interrogation (n.) Look up interrogation at
late 14c., "a question;" c. 1500, "a questioning; a set of questions," from Old French interrogacion (13c.) or directly from Latin interrogationem (nominative interrogatio) "a question, questioning, interrogation," noun of action from past participle stem of interrogare "to ask, question, inquire, interrogate," from inter- "between" (see inter-) + rogare "ask, to question" (see rogation).
interrogative (adj.) Look up interrogative at
c. 1500, from Late Latin interrogativus "pertaining to a question," from Latin interrogat-, past participle stem of interrogare "to ask, question" (see interrogation) + -ive.
interrogator (n.) Look up interrogator at
1751, from Late Latin interrogator, agent noun from interrogare "to ask, question" (see interrogation).
interrogatory (adj.) Look up interrogatory at
1570s, from Late Latin interrogatorius "consisting of questions," from past participle stem of interrogare "to ask, question" (see interrogation).
interrupt (v.) Look up interrupt at
c. 1400, "to interfere with a legal right," from Latin interruptus, past participle of interrumpere "break apart, break off," from inter- "between" (see inter-) + rumpere "to break" (see rupture (n.), and compare corrupt (adj.)). Meaning "to break into (a speech, etc.)" is early 15c. Related: Interrupted; interrupting.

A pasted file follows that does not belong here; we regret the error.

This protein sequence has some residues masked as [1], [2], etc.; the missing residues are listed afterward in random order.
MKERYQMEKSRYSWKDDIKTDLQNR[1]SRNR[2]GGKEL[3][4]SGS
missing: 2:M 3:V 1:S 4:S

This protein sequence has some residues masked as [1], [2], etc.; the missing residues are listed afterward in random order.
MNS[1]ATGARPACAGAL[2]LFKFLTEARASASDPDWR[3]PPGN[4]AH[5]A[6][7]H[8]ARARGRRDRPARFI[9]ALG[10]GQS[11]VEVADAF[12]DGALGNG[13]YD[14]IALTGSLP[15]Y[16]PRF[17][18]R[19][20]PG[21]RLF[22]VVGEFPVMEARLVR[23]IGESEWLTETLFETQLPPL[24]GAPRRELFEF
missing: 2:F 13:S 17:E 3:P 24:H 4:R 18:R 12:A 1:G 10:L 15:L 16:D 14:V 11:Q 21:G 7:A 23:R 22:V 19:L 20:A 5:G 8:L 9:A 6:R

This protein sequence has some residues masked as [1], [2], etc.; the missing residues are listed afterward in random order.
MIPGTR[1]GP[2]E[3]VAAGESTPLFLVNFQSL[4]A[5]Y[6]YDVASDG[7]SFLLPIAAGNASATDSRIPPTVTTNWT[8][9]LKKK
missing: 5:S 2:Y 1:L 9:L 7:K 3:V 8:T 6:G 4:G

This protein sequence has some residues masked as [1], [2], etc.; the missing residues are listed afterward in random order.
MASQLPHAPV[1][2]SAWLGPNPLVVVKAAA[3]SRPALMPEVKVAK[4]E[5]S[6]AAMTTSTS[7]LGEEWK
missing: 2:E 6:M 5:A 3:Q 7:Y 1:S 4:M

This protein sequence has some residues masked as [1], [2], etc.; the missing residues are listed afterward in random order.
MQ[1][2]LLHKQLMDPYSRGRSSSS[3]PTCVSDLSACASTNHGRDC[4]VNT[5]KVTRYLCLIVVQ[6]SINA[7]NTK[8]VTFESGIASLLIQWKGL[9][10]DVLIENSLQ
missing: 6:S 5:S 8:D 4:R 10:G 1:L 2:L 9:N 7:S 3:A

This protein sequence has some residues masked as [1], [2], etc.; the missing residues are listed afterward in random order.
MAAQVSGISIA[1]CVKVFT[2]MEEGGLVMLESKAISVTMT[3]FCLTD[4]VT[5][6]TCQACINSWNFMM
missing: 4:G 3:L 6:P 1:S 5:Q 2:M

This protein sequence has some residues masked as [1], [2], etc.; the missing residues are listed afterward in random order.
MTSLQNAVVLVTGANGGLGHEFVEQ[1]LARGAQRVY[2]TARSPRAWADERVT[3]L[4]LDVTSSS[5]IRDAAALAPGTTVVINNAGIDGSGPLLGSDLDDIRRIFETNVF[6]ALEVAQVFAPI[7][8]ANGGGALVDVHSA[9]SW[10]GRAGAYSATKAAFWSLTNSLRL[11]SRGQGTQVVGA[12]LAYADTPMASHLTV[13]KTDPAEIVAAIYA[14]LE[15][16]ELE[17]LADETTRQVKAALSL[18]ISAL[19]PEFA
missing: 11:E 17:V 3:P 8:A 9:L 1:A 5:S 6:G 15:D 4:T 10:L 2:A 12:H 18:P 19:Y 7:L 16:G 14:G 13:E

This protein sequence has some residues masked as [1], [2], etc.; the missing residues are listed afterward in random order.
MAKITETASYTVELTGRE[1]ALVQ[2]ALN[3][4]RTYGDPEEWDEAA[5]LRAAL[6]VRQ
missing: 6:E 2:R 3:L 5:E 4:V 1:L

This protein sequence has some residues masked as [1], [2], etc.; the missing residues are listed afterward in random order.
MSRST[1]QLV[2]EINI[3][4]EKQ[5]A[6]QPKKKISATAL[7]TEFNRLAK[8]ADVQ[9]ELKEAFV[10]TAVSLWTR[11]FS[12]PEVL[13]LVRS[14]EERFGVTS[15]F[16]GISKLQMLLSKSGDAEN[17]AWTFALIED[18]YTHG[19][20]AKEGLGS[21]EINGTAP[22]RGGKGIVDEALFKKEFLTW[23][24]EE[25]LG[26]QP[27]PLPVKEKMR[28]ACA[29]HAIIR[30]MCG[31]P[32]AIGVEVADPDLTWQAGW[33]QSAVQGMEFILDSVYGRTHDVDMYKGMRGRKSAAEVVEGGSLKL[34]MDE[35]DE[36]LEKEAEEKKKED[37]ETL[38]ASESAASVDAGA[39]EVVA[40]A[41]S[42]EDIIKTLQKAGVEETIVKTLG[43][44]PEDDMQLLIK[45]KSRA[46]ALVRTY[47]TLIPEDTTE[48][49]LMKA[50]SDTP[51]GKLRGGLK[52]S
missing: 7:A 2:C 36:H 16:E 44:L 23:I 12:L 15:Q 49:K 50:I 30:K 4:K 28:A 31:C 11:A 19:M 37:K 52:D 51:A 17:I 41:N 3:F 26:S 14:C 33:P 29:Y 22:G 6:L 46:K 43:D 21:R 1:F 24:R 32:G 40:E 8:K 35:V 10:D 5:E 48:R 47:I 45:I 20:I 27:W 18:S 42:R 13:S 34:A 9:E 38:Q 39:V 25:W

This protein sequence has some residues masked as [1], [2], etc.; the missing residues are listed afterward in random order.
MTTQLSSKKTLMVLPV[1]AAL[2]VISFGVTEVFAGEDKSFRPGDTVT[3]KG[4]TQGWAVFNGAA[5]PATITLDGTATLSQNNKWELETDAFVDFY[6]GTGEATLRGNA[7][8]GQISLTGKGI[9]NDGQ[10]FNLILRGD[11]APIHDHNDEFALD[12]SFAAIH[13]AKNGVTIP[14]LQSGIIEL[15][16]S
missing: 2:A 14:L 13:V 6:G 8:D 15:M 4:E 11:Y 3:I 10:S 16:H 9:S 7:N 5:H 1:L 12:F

interrupt (n.) Look up interrupt at
1957, originally in computers, from interrupt (v.).
interruption (n.) Look up interruption at
late 14c., "a break of continuity," from Old French interrupcion and directly from Latin interruptionem (nominative interruptio) "a breaking off, interruption, interval," noun of action from past participle stem of interrumpere (see interrupt (v.)). Meaning "a breaking in upon some action" is from c. 1400; that of "a pause, a temporary cessation" is early 15c.
intersect (v.) Look up intersect at
1610s, back-formation from intersection, or else from Latin intersectus, past participle of intersecare "intersect, cut asunder," from inter- "between" (see inter-) + secare "to cut" (see section (n.)). Related: Intersected; intersecting.
intersect (n.) Look up intersect at
1650s, from Latin intersectum (see intersect (v.)).
intersection (n.) Look up intersection at
"act or fact of crossing," 1550s, from Middle French intersection (14c.) and directly from Latin intersectionem (nominative intersectio) "a cutting asunder, intersection," noun of action from past participle stem of intersecare "intersect, cut asunder," from inter- "between" (see inter-) + secare "to cut" (see section). Originally a term in geometry; meaning "crossroads" is from 1864.
intersex (n.) Look up intersex at
"one having characteristics of both sexes," 1917, from German intersexe (1915); see inter- + sex. Coined by German-born U.S. geneticist Richard Benedict Goldschmidt (1878-1958). Related: Intersexual; intersexuality.
interspecific (adj.) Look up interspecific at
1889, from inter- + specific, used here as an adjective from species.
intersperse (v.) Look up intersperse at
1560s, from Latin interspersus "strewn, scattered, sprinkled upon," past participle of *interspergere, from inter- "between" (see inter-) + spargere "to scatter" (see sparse). Related: Interspersed; interspersing.